|A crumbling alliance
Mar. 9, 2003. 01:00 AM
Whatever futile, last-minute jockeying takes place at the United Nations this week, the war against Iraq has already counted its first casualty.
The transatlantic alliance that has bound America and Europe together for 50 years has been deeply fractured, perhaps terminally, by the Iraq debate.
Or more precisely, by the debate on whether the United States, as the world's only superpower, has the right to act on its own, bypassing the opinions of others in a supposedly international forum. Especially when some others — veto-wielding France chief among them — were once political powers and would like, intensely, to be so again.
The actual agendas at play in the corridors of the Security Council are multiple, say analysts, and not always what they seem. But neither, in most cases, are they well hidden.
While Germany's revulsion for war is viewed as being genuinely born out of two catastrophic world wars, France's objections are seen as both real and cynically self-serving.
It knows it might lose the Iraq debate but is betting on ultimately winning a far more precious prize, the leadership of Europe. It wants to become an alternative power to the United States, the "Uncola," in one commentator's phrase.
With a permanent seat on the Security Council putting it one-up on Germany, this is the moment to begin the campaign. Or so it thinks.
Foreign Minister Dominique de Villepin staked out the French turf last month, declaring that, "in the temple of the U.N., we are the guardians of an ideal, the guardians of conscience." Whether it was calculated opportunism or folie de grandeur, as U.S. critics charged, France grabbed and held on to the international spotlight.
"Real and self-serving" is also how most analysts describe America's U.N. stance — its conviction, hardened by 9/11, that "evil" must be confronted, even at the risk of war or other nations' objections.
Whether it's helped by "a coalition of the willing" or of the sullenly acquiescent — or no one other than the British and a platoon of Australians — is a roll of the dice it's prepared, and militarily able, to take.
"The difference between the two is that the French are looking two or three steps beyond Iraq," says David Rudd, director of the Canadian Institute of Strategic Studies. "Looking ahead doesn't seem part of the U.S. modus operandi."
Without substantial military might of its own, France "has the luxury of playing good cop to America's bad," he adds.
Either way, the impasse has forced to the surface long-festering resentments between the two. Which, in turn, means there's a lot more at stake for the world right now than just the disarming of Saddam Hussein.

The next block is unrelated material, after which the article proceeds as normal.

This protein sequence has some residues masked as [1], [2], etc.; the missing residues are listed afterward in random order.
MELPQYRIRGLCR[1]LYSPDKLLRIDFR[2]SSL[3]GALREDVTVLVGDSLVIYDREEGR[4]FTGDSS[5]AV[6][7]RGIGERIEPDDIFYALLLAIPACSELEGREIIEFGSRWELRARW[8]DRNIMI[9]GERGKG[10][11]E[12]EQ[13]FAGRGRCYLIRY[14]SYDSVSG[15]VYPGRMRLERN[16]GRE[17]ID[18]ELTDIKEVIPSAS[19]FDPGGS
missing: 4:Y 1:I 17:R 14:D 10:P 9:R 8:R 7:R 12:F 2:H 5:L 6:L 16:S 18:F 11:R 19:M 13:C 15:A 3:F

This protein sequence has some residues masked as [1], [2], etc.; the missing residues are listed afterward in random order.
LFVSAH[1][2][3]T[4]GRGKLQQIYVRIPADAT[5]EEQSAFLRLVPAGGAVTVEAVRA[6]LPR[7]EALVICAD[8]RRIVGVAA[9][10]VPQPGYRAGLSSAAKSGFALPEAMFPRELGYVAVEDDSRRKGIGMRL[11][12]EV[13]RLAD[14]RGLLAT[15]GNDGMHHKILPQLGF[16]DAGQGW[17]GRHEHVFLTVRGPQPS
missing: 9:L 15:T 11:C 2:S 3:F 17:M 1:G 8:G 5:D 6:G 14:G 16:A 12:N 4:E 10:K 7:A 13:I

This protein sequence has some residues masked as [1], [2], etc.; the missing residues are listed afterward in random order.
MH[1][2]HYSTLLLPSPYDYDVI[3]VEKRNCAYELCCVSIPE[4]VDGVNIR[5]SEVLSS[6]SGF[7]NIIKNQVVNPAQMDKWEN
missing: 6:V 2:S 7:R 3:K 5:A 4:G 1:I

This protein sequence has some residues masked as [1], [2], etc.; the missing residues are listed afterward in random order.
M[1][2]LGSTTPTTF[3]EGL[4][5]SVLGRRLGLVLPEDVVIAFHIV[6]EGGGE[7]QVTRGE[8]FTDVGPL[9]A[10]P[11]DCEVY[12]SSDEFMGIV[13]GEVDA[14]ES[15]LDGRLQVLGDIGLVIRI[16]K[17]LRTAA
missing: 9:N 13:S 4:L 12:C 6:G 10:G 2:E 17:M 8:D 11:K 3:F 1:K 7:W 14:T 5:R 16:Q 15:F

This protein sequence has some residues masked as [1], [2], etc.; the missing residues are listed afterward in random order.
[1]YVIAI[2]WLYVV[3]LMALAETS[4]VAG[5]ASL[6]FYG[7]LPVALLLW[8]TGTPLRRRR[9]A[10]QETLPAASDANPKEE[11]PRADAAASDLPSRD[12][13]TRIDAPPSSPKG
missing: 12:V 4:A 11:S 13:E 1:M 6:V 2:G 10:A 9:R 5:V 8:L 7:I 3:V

British Foreign Secretary Jack Straw put it this way last week: "What I say to France and Germany, and all my other European Union colleagues, is: Take care. We will reap a whirlwind if we push the U.S. into a unilateralist position."
However the Iraq crisis plays out, the French-led challenge to the U.S., more so than the Russian or Chinese, signals a fundamental sea change for the West and possible death for the North Atlantic Treaty Organization.
At best, if the war is swiftly won, the rupture may be patched up, to be dealt with another day. But if, as many believe, it turns ugly and the aftermath becomes a debacle, the fissure will deepen, with the consequences felt the world over.
"The distrust the U.S. has sown is not going to evaporate, especially if there is massive destabilization after the war," argues Rick Halpern, acting director of the Centre for the Study of the United States at the University of Toronto.
"It doesn't seem to realize the depth of feeling in Europe against U.S. unilateralism."
Unilateralism not just regarding Iraq, but on the Kyoto accord, the world criminal court, the international landmine and antiballistic missiles treaties — and all the other multilateral agreements from which America has walked away in recent years.
But it's the current Iraq debate that "gives us a quick flash of the future and it's a complicated picture," says former politician John English, director of the foreign policy and federalism program at the University of Waterloo.
It seems clear that there "is going to be a widening of the Atlantic with the U.S. and Europe moving further apart. That will be tough on Canada. We didn't contribute much to it, but psychologically for us, NATO was a counterweight to U.S. dominance."
Not that the Europeans cared about that, University of Toronto historian Robert Bothwell says dryly.
"They don't take Canada seriously. They don't see it as anything but a large blob on the top of the U.S., and on its way to becoming part of it."
Cynics might say that at least the United States and Europe still have that in common. Otherwise, their joint worldview ended with the Cold War when the Soviet Union crashed and burned, removing their mutual enemy. It was then that first death knell of the Atlantic alliance was sounded.